Jack Swanson is only seven years old, but he knew what he wanted to do with the $20 he had in his piggy bank: Donate it to a local mosque.
The Texas native and his mother appeared in an ABC News segment after the boy handed over all $20 to Faisal Naeem, one of the mosque's board members. It was an especially nice gesture considering that the mosque had been vandalized just days before. Someone had left torn up pieces of the Koran smeared with feces outside the Islamic Center of Pflugerville.
"Jack's $20 are worth $20 million to us because it's the thought that counts," Naeem told ABC News. "Jack is just a little older than my son, Ibrahim. If we have more kindhearted kids like them in the world, I have hope for our future."
The total cost of the clean up was about $150, according to a congregant of the mosque. But it was really the act itself that hurt. Naeem said he didn't want to assume it was a response to the attacks in Paris, but conceded that generalizations made about Muslims are deeply concerning to him.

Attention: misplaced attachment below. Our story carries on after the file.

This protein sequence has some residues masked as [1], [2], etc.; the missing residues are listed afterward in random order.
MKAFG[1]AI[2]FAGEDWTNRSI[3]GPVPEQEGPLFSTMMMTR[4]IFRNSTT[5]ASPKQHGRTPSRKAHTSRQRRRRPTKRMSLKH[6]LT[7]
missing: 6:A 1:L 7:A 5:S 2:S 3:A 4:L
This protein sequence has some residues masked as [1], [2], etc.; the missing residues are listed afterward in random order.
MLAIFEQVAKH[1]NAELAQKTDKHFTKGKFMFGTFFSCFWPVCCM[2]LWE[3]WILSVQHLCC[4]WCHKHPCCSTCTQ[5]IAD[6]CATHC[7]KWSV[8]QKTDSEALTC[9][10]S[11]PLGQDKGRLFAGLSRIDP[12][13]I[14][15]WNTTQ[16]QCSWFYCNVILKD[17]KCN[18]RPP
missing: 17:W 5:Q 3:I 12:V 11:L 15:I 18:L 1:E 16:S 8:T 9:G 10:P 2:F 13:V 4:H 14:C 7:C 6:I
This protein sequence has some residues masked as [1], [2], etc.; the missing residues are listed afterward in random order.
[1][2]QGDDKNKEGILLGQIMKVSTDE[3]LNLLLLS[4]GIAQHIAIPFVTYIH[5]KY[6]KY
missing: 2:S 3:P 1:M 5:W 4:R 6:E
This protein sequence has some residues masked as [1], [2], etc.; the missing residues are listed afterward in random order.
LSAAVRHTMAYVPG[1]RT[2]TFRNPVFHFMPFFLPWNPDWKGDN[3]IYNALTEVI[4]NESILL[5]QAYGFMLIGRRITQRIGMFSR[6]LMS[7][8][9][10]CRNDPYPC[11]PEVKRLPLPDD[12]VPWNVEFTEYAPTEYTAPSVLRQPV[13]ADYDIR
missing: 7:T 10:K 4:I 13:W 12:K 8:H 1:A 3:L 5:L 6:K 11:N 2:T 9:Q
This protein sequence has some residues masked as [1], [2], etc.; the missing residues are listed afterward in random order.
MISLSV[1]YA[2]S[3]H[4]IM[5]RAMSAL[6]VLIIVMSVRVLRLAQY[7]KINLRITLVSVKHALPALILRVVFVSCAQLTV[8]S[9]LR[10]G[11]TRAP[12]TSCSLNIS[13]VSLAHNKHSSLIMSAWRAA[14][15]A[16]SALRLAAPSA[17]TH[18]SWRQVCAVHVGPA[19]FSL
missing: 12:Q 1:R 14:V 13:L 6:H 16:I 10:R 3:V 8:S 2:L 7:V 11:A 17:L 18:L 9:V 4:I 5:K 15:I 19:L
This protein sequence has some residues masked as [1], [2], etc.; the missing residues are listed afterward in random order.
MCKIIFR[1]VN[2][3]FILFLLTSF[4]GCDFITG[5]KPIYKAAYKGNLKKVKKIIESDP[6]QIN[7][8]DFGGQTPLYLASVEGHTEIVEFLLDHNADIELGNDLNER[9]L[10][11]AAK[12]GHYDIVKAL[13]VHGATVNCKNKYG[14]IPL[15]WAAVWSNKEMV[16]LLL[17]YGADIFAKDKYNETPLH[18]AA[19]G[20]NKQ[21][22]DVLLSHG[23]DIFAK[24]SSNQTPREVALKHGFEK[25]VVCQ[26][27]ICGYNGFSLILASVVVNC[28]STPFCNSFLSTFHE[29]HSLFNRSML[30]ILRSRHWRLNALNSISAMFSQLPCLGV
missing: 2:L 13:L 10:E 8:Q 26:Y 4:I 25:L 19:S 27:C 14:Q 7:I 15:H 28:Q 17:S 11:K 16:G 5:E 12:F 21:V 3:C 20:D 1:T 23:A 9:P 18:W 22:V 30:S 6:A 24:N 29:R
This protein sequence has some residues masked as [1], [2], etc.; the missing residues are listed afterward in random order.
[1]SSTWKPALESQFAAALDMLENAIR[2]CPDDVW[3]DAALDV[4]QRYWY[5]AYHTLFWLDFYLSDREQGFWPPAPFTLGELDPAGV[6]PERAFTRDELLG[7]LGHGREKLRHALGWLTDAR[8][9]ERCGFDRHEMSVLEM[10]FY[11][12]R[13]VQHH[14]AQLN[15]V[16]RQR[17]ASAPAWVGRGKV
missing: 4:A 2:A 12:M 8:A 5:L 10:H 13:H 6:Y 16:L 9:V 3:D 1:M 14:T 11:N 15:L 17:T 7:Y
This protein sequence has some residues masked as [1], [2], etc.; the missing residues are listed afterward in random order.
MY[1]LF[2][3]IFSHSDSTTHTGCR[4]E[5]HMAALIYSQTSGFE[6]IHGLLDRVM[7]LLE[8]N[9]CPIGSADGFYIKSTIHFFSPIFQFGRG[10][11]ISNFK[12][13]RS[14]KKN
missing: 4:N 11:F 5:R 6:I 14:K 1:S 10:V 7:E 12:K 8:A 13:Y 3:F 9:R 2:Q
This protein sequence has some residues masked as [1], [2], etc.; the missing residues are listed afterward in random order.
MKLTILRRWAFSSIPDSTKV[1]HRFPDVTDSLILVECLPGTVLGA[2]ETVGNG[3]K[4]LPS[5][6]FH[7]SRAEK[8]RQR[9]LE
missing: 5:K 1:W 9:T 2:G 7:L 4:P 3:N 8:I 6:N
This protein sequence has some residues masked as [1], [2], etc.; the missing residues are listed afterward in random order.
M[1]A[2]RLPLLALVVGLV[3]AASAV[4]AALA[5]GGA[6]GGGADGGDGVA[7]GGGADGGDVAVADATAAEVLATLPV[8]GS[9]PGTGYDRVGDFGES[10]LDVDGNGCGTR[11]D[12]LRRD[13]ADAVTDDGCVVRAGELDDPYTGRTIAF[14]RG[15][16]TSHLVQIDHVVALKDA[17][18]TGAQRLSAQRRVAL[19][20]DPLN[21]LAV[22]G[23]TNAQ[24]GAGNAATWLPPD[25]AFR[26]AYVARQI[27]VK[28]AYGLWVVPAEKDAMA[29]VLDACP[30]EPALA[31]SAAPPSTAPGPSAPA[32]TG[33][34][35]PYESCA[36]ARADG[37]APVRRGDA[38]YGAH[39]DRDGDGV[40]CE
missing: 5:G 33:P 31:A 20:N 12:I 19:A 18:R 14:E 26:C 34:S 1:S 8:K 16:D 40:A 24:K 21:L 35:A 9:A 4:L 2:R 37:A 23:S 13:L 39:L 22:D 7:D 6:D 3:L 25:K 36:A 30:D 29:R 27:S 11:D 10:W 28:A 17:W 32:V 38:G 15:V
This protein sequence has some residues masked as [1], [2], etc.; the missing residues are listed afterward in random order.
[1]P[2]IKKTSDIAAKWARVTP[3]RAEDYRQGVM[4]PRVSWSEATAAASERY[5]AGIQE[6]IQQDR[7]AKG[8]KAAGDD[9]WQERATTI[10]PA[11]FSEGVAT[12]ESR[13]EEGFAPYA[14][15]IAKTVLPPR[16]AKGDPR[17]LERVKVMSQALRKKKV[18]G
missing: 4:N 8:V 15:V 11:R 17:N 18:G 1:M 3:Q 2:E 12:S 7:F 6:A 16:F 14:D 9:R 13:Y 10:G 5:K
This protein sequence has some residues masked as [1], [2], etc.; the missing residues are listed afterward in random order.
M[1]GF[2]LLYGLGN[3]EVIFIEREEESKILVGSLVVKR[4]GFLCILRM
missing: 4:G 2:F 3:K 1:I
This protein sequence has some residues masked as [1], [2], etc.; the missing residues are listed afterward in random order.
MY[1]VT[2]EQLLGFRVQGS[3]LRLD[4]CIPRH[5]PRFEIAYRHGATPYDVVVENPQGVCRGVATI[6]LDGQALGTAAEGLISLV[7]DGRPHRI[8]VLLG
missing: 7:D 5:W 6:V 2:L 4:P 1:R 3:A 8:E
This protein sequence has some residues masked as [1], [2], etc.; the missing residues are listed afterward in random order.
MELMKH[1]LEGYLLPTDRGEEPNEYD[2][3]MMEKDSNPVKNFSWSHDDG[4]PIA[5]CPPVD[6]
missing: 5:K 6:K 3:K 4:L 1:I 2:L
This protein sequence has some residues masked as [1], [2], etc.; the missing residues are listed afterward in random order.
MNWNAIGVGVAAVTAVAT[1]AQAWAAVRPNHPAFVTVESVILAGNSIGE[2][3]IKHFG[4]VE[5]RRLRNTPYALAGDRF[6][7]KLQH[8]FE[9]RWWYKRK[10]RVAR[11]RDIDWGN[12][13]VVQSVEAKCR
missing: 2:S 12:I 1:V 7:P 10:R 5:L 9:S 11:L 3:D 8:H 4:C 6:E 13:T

"It's become so commonplace where something goes wrong somewhere and people want to blame all Muslims," he said. "If anything, it's a pointing indictment of the logical fallacy in our society's way of thinking."
Swanson and his mother weren't the only ones to show support. The sidewalk where the Koran was left has been washed away, and flowers have been put in its place.
"It doesn't matter what you believe or I believe or he believes or anybody believes, all faith is important, especially peaceful faith," Jack's mother, Laura Swanson, said. "What happened in Paris is not what's happening in Pflugerville. We should all be here supporting each other."